In 30 years of Avalanche it has never been about the money. It was always about the music and more importantly new music. Not necessarily Scottish music just new music. Good, interesting, exciting new music. As someone who started listening to and buying music in the 70s I moved from Wizzard and The Sweet as a kid onto punk and never had a liking for Pink Floyd, Led Zeppelin and their peers. Sure The Beatles were great and as a kid in Liverpool everybody knew someone who knew one of The Beatles but they were for a different generation.
Now three decades later is has to be about the money. It still has to be about the music but it has to be about the music as well. Edinburgh council don’t accept anything but cash for the rates and no shop in Edinburgh is cheap to run. At the same time as we all know music has never been valued less and been so easily available for free. The propping up of HMV and FOPP with terms indies could only dream of has been well documented already as has the fact record companies, labels and artists all now want a share of a cake that gets smaller every year.
Against this backdrop there has to be a plan for the future. Not a survival plan but something more positive than that. So what are the options ? Edinburgh Council has recognised that looking “cool” to tourists is a good thing and have a brochure to that effect out later in the year in which they have asked to feature Avalanche but whether their plans to help with council buildings or have a creative quarter like so many other cities comes to anything is a big “if” indeed.
We could find somewhere not so central with a rateable value under £10K and therefore not pay any rates at all under the council’s scheme to help small businesses. It would give people a base to visit and while I’m not totally against it it would need to be about more than just surviving.
We could find bigger premises in conjunction with other like minded businesses. If this was the case I can no longer take the risk of leading the way. There is interest in this from others and I’d be keen to hear from anybody else who thought they had something to bring to the idea.
We could “go online”. Not in a sad selling on Amazon/eBay kinda way but developing the website to cover Scottish music comprehensively and using our strong social media presence in a way nobody else is really doing at the moment. Again others have expressed an interest in being part of this option without compromising what Avalanche stands for.
Lastly and by no means least we crowdfund or possibly Pledge. I have had offers of investment but what is needed is customers as well as investment and involving customers ticks both boxes. I’m interested in the Pledge model and know Benji Rodgers the founder and president from his indie band days. As part of the council involvement I spoke to various agencies, which is a blog in itself, but when it came to funding even they suggested that with a worldwide brand we should raise funds this way. It would be a case of how we pitched it given we will also be doing more with the label, looking to commission posters and have a couple of other merchandise ideas in the pipeline too.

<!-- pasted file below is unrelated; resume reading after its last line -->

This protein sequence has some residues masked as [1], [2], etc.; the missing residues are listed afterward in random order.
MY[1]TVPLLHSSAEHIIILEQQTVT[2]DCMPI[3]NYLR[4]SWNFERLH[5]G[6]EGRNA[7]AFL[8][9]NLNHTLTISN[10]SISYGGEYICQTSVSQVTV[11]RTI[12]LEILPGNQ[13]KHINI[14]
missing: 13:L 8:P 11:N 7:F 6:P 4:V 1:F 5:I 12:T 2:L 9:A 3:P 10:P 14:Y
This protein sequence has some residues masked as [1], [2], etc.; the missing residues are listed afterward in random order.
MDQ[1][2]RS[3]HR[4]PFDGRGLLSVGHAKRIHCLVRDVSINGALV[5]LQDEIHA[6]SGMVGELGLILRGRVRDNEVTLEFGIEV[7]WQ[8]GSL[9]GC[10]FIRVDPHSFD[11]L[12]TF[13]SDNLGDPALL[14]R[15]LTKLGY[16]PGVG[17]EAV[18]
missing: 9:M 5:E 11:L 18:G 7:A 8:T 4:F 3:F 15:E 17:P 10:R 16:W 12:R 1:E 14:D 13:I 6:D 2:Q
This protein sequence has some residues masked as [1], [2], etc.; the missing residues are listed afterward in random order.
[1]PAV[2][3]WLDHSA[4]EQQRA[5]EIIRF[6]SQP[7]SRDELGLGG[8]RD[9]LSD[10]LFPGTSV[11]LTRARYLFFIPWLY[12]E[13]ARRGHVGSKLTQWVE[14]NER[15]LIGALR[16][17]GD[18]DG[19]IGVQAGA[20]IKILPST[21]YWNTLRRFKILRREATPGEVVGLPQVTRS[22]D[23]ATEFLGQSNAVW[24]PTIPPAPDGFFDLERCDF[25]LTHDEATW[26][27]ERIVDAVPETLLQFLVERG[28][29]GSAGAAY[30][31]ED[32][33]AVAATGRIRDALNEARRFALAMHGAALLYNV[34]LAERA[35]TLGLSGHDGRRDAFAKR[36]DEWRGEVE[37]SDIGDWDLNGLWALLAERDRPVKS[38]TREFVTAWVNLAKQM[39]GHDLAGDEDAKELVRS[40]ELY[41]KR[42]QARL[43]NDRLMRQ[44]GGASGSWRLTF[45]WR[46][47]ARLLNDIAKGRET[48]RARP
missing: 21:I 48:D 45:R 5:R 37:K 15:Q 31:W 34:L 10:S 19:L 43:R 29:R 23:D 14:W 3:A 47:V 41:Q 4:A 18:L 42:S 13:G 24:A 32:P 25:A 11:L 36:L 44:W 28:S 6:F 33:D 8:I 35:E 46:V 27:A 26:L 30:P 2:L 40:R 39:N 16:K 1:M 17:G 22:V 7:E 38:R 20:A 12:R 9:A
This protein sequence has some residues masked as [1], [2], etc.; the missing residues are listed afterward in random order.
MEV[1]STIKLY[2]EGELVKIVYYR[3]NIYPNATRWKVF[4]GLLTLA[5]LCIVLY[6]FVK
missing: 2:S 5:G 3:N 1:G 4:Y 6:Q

Whatever we do we will need to sell stuff and therein lies the problem. Dan’s Withered Hand album this year may be the last album we ever sell in any quantity. Scott very kindly tweeted our link for the Owl John album but as soon as Warners own site listed the album at a price we couldn’t match and with a signed poster sales just stopped. We have an indies only James Yorkston vinyl and again James publicised we had it not once but twice but Domino his label are very efficient at taking sales for themselves. And so it goes on. Today We Were Promised Jetpacks put their album up for presale and we were immediately offered tote bags and t-shirts to help compete and the guys tweeted we had them but it is an uphill battle achieving sales anything like they used to be.
Which brings us to the Twilight Sad and their new album. As I said in the last short blog it will be more important than they can ever know. Sure there will be an indies only vinyl but that will be available from the band and their label too. Whether I sell 20 or 200 is completely out of my hands depending on what is available to fans. Again I know I can count on their support but understandably fans will go with the best offer they can get.
And that in turn brings us back to making money. If we can’t sell a lot of these albums with great support from the artists themselves then more than a major rethink is needed. Our destiny has to be in our hands and I do have thoughts on how that can be achieved. I’ve really just touched the surface here but I need to move forward quickly now and encourage folk to add to all the input I’ve already received.